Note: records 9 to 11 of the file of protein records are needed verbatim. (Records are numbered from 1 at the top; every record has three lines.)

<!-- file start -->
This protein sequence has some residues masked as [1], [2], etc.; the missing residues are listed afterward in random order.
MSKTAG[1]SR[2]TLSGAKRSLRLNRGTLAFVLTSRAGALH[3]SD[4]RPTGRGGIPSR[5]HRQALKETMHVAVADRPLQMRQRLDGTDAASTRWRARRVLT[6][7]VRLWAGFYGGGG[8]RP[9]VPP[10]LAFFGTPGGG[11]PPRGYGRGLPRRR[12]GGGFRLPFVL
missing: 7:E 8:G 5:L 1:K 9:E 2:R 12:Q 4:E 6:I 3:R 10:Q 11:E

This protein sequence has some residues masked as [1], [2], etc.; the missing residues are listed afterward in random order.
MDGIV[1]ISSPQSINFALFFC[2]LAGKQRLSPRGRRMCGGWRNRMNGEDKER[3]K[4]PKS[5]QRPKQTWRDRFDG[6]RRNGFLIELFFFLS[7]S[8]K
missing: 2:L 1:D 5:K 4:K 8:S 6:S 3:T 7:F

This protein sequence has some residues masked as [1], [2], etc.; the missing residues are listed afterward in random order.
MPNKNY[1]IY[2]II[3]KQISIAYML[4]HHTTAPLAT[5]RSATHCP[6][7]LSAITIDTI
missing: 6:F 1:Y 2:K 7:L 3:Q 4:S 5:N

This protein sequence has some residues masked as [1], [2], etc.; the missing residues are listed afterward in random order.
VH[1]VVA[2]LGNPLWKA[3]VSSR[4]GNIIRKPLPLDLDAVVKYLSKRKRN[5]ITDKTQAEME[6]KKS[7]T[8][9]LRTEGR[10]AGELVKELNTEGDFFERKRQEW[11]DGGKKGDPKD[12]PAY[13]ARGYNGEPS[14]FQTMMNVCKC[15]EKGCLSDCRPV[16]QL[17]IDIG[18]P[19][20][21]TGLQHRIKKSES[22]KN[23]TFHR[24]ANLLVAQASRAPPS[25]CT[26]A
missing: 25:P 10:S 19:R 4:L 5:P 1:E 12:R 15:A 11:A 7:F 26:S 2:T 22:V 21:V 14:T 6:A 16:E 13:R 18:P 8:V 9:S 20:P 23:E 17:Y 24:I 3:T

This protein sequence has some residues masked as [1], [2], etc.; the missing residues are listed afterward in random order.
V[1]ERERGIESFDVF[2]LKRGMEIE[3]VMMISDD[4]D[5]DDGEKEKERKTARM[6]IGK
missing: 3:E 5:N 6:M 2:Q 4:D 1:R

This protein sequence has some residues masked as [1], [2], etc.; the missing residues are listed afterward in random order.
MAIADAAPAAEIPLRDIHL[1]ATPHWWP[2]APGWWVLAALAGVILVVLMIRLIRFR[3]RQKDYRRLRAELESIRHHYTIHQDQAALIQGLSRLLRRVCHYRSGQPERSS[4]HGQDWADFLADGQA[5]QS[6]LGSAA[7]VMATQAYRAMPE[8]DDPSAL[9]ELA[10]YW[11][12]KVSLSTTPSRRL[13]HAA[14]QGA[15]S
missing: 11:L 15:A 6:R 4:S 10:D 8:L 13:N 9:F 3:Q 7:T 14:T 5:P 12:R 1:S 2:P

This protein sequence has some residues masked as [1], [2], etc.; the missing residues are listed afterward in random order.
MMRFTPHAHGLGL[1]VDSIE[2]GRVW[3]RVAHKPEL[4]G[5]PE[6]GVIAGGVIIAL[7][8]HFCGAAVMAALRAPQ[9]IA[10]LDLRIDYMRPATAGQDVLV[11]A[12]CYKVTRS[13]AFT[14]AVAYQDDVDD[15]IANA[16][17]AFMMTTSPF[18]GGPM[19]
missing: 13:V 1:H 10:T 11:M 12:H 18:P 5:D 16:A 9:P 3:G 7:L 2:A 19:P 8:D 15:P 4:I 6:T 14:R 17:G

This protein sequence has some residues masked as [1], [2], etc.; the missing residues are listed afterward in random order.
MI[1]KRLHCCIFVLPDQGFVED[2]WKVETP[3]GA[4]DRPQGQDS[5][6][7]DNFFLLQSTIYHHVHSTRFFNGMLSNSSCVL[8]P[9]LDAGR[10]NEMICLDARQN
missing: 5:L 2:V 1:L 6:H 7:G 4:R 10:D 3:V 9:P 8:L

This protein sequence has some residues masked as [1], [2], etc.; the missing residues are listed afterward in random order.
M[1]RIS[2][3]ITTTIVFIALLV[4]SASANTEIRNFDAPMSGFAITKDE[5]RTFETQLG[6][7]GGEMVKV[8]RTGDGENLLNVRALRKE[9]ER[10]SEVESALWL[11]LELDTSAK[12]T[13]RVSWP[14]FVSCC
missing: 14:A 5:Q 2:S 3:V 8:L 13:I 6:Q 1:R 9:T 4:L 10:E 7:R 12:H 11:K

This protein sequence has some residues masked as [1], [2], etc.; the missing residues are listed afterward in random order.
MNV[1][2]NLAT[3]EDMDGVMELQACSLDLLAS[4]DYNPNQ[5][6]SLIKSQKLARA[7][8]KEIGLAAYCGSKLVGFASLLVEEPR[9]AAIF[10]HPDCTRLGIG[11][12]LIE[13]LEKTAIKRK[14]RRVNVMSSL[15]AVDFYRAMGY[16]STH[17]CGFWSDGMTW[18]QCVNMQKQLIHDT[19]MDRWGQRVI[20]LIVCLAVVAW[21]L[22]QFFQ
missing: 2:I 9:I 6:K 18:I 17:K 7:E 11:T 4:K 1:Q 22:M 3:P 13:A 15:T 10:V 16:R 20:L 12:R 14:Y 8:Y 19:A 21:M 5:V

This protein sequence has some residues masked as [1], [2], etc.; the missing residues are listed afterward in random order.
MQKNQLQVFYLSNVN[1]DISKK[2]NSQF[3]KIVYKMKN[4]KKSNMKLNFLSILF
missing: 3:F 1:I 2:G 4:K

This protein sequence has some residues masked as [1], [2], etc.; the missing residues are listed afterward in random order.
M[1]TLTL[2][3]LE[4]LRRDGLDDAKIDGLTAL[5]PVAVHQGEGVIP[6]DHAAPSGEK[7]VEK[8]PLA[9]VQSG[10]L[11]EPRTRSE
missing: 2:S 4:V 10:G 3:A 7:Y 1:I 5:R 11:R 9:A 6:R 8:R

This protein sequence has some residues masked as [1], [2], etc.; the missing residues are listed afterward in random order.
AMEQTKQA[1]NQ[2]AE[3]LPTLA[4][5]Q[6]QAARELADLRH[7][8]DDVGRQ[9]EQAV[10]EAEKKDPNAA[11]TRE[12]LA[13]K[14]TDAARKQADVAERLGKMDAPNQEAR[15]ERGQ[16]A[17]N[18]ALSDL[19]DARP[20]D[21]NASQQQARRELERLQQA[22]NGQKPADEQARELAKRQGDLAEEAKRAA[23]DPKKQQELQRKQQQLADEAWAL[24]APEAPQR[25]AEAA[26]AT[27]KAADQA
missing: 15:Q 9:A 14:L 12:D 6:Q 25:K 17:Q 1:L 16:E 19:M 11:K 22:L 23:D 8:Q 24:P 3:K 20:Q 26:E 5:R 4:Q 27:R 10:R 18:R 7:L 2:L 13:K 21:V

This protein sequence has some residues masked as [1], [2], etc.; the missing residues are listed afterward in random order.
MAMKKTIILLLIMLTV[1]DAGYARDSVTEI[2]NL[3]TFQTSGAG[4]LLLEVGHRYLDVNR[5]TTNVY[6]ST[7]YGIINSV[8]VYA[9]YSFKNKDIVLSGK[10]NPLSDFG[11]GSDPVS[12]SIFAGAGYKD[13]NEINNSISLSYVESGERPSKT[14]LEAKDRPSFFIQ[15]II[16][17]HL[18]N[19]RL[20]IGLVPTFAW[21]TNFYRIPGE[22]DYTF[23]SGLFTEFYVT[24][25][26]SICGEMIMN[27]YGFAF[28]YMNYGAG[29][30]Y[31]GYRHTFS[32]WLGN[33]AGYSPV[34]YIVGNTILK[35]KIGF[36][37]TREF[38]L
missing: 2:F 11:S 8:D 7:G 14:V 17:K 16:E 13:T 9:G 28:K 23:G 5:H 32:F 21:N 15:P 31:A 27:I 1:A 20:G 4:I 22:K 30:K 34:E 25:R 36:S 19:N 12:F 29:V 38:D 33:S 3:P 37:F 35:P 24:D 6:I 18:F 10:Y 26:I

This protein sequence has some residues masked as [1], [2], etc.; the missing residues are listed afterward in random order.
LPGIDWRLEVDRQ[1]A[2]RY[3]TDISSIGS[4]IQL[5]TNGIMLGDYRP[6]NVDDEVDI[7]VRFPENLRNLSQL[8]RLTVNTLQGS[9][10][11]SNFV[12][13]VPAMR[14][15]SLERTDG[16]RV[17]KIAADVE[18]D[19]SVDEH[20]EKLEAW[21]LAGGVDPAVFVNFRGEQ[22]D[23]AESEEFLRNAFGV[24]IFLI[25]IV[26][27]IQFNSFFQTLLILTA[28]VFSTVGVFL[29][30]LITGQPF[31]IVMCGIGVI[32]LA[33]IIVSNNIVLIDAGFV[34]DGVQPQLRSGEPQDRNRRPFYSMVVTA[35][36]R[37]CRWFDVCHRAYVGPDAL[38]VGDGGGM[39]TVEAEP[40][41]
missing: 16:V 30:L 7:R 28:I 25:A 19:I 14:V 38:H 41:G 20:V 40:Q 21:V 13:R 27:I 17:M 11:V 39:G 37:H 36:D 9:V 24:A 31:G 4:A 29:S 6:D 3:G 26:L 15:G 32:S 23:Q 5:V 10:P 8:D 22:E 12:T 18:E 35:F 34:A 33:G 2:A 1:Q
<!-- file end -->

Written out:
This protein sequence has some residues masked as [1], [2], etc.; the missing residues are listed afterward in random order.
M[1]RIS[2][3]ITTTIVFIALLV[4]SASANTEIRNFDAPMSGFAITKDE[5]RTFETQLG[6][7]GGEMVKV[8]RTGDGENLLNVRALRKE[9]ER[10]SEVESALWL[11]LELDTSAK[12]T[13]RVSWP[14]FVSCC
missing: 14:A 5:Q 2:S 3:V 8:L 13:I 6:Q 1:R 9:T 4:L 10:E 7:R 12:H 11:K

This protein sequence has some residues masked as [1], [2], etc.; the missing residues are listed afterward in random order.
MNV[1][2]NLAT[3]EDMDGVMELQACSLDLLAS[4]DYNPNQ[5][6]SLIKSQKLARA[7][8]KEIGLAAYCGSKLVGFASLLVEEPR[9]AAIF[10]HPDCTRLGIG[11][12]LIE[13]LEKTAIKRK[14]RRVNVMSSL[15]AVDFYRAMGY[16]STH[17]CGFWSDGMTW[18]QCVNMQKQLIHDT[19]MDRWGQRVI[20]LIVCLAVVAW[21]L[22]QFFQ
missing: 2:I 9:I 6:K 18:I 17:K 7:E 11:T 4:K 1:Q 22:M 3:P 13:A 15:T 10:V 16:R 20:L 12:R 14:Y 8:Y 19:A 21:M 5:V

This protein sequence has some residues masked as [1], [2], etc.; the missing residues are listed afterward in random order.
MQKNQLQVFYLSNVN[1]DISKK[2]NSQF[3]KIVYKMKN[4]KKSNMKLNFLSILF
missing: 3:F 1:I 2:G 4:K